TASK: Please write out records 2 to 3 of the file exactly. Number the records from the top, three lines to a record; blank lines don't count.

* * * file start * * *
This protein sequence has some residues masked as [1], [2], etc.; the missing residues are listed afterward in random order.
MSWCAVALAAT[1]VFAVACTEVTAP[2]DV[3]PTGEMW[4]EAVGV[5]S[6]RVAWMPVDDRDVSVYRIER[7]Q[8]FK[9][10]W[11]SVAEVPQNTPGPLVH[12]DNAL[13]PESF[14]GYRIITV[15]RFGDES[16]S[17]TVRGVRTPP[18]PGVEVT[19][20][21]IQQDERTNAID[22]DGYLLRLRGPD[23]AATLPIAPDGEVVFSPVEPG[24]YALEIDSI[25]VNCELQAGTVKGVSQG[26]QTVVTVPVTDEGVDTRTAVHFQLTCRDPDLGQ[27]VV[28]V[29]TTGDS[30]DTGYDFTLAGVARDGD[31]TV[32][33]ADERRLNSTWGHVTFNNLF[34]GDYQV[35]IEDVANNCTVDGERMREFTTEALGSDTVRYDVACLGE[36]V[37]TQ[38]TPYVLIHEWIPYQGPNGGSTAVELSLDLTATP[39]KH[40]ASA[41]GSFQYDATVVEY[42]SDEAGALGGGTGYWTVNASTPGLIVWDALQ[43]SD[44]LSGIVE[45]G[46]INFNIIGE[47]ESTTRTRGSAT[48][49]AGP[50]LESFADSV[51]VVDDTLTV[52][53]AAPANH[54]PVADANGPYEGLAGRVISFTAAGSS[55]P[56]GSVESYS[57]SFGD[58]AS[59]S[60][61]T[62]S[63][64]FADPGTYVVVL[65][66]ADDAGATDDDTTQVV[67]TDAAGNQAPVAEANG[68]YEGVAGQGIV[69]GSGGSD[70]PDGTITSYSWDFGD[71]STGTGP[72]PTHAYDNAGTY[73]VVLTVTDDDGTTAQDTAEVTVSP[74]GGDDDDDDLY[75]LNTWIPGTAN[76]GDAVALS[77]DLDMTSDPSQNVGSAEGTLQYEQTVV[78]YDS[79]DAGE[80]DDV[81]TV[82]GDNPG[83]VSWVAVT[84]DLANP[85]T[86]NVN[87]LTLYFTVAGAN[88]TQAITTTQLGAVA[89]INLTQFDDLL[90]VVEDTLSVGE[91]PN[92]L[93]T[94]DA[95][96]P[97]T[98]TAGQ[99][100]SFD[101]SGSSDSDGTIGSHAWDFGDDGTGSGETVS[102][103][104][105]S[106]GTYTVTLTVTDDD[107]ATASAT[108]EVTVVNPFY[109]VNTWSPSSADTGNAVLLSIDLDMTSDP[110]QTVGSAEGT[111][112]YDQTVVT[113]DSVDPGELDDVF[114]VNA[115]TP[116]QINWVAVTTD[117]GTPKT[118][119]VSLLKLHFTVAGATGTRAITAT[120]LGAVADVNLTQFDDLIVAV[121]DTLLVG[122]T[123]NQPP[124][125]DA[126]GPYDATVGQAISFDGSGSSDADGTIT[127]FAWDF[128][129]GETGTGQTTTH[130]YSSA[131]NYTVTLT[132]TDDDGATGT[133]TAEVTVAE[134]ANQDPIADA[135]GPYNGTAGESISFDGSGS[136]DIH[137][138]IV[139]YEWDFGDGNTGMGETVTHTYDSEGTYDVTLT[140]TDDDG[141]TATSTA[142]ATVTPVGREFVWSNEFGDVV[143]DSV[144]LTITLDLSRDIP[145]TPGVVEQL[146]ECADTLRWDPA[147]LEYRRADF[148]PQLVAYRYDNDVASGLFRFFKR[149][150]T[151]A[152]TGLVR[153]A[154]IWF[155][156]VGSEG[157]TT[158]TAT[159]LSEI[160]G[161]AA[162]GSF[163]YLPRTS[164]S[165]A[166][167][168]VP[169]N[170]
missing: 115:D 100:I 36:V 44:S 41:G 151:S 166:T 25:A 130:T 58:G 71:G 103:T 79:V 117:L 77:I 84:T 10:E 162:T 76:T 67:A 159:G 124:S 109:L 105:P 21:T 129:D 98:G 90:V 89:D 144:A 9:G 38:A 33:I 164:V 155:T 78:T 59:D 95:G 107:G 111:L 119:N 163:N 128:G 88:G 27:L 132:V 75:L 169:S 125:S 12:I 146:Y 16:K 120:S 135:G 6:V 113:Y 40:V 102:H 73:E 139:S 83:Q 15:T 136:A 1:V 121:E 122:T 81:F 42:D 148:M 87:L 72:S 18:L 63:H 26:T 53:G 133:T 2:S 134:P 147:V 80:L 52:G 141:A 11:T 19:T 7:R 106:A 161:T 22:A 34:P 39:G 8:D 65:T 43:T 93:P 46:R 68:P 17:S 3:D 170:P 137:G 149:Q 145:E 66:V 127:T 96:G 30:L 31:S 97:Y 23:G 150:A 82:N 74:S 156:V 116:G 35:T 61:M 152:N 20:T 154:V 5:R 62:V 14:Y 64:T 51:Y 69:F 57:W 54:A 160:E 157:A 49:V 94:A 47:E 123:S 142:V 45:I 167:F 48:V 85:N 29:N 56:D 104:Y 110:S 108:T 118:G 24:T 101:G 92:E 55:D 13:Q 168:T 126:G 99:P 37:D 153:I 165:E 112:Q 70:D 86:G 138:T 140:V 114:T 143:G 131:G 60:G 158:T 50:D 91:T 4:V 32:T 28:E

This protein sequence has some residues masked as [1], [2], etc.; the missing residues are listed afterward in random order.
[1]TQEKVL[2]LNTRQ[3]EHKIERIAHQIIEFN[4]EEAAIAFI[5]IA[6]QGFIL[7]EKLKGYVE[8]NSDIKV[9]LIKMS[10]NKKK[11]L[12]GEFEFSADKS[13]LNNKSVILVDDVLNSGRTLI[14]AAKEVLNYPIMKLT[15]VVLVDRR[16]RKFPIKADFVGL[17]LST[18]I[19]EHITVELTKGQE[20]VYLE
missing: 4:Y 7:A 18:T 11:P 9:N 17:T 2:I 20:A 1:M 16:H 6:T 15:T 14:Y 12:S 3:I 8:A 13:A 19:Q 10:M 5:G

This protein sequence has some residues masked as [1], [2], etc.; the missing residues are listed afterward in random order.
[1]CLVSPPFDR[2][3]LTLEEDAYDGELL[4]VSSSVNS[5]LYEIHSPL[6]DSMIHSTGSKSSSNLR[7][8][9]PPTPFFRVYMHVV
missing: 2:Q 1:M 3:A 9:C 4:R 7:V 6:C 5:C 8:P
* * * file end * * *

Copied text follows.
This protein sequence has some residues masked as [1], [2], etc.; the missing residues are listed afterward in random order.
[1]TQEKVL[2]LNTRQ[3]EHKIERIAHQIIEFN[4]EEAAIAFI[5]IA[6]QGFIL[7]EKLKGYVE[8]NSDIKV[9]LIKMS[10]NKKK[11]L[12]GEFEFSADKS[13]LNNKSVILVDDVLNSGRTLI[14]AAKEVLNYPIMKLT[15]VVLVDRR[16]RKFPIKADFVGL[17]LST[18]I[19]EHITVELTKGQE[20]VYLE
missing: 4:Y 7:A 18:T 11:P 9:N 17:T 2:I 20:A 1:M 16:H 6:T 15:T 14:Y 12:S 3:I 8:A 13:A 19:Q 10:M 5:G

This protein sequence has some residues masked as [1], [2], etc.; the missing residues are listed afterward in random order.
[1]CLVSPPFDR[2][3]LTLEEDAYDGELL[4]VSSSVNS[5]LYEIHSPL[6]DSMIHSTGSKSSSNLR[7][8][9]PPTPFFRVYMHVV
missing: 2:Q 1:M 3:A 9:C 4:R 7:V 6:C 5:C 8:P